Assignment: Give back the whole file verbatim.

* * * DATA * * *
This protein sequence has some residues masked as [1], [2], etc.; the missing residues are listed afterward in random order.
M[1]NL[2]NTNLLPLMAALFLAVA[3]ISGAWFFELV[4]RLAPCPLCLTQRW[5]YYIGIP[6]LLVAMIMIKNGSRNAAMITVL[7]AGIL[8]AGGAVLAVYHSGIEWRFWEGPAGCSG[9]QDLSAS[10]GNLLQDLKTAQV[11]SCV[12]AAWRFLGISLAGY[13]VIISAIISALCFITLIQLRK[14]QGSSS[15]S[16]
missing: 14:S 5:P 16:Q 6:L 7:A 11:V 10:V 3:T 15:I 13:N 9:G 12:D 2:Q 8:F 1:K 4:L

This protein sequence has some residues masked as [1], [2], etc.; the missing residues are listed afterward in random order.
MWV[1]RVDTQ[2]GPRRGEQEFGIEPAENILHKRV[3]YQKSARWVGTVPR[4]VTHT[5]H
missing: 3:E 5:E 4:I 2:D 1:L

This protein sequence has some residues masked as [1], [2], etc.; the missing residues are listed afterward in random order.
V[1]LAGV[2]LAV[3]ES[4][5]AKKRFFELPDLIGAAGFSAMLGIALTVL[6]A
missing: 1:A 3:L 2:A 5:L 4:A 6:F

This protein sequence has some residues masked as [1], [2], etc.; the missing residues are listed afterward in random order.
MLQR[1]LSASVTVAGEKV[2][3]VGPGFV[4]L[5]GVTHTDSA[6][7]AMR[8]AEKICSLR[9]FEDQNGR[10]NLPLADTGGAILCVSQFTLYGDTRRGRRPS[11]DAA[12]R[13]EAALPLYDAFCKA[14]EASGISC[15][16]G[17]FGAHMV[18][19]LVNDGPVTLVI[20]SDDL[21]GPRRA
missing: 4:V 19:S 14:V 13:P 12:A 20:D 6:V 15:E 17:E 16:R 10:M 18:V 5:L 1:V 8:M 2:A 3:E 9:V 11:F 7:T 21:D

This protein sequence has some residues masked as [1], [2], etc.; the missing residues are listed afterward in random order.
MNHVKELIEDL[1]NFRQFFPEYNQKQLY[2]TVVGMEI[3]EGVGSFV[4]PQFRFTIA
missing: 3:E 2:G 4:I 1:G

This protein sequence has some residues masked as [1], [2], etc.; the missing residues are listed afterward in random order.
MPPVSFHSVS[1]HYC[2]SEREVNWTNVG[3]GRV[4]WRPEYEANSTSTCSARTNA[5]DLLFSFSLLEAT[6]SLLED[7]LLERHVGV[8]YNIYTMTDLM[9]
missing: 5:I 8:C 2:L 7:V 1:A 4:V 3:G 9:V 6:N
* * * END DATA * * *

This protein sequence has some residues masked as [1], [2], etc.; the missing residues are listed afterward in random order.
M[1]NL[2]NTNLLPLMAALFLAVA[3]ISGAWFFELV[4]RLAPCPLCLTQRW[5]YYIGIP[6]LLVAMIMIKNGSRNAAMITVL[7]AGIL[8]AGGAVLAVYHSGIEWRFWEGPAGCSG[9]QDLSAS[10]GNLLQDLKTAQV[11]SCV[12]AAWRFLGISLAGY[13]VIISAIISALCFITLIQLRK[14]QGSSS[15]S[16]
missing: 14:S 5:P 16:Q 6:L 7:A 11:V 10:V 3:T 15:I 13:N 9:G 12:D 2:Q 8:F 1:K 4:L

This protein sequence has some residues masked as [1], [2], etc.; the missing residues are listed afterward in random order.
MWV[1]RVDTQ[2]GPRRGEQEFGIEPAENILHKRV[3]YQKSARWVGTVPR[4]VTHT[5]H
missing: 3:E 5:E 4:I 2:D 1:L

This protein sequence has some residues masked as [1], [2], etc.; the missing residues are listed afterward in random order.
V[1]LAGV[2]LAV[3]ES[4][5]AKKRFFELPDLIGAAGFSAMLGIALTVL[6]A
missing: 1:A 3:L 2:A 5:L 4:A 6:F

This protein sequence has some residues masked as [1], [2], etc.; the missing residues are listed afterward in random order.
MLQR[1]LSASVTVAGEKV[2][3]VGPGFV[4]L[5]GVTHTDSA[6][7]AMR[8]AEKICSLR[9]FEDQNGR[10]NLPLADTGGAILCVSQFTLYGDTRRGRRPS[11]DAA[12]R[13]EAALPLYDAFCKA[14]EASGISC[15][16]G[17]FGAHMV[18][19]LVNDGPVTLVI[20]SDDL[21]GPRRA
missing: 4:V 19:S 14:V 13:P 12:A 20:D 6:V 15:E 17:E 16:R 10:M 18:V 5:L 1:V 8:M 2:A 3:E 9:V 11:F 7:T 21:D

This protein sequence has some residues masked as [1], [2], etc.; the missing residues are listed afterward in random order.
MNHVKELIEDL[1]NFRQFFPEYNQKQLY[2]TVVGMEI[3]EGVGSFV[4]PQFRFTIA
missing: 3:E 2:G 4:I 1:G

This protein sequence has some residues masked as [1], [2], etc.; the missing residues are listed afterward in random order.
MPPVSFHSVS[1]HYC[2]SEREVNWTNVG[3]GRV[4]WRPEYEANSTSTCSARTNA[5]DLLFSFSLLEAT[6]SLLED[7]LLERHVGV[8]YNIYTMTDLM[9]
missing: 5:I 8:C 2:L 7:V 1:A 4:V 3:G 9:V 6:N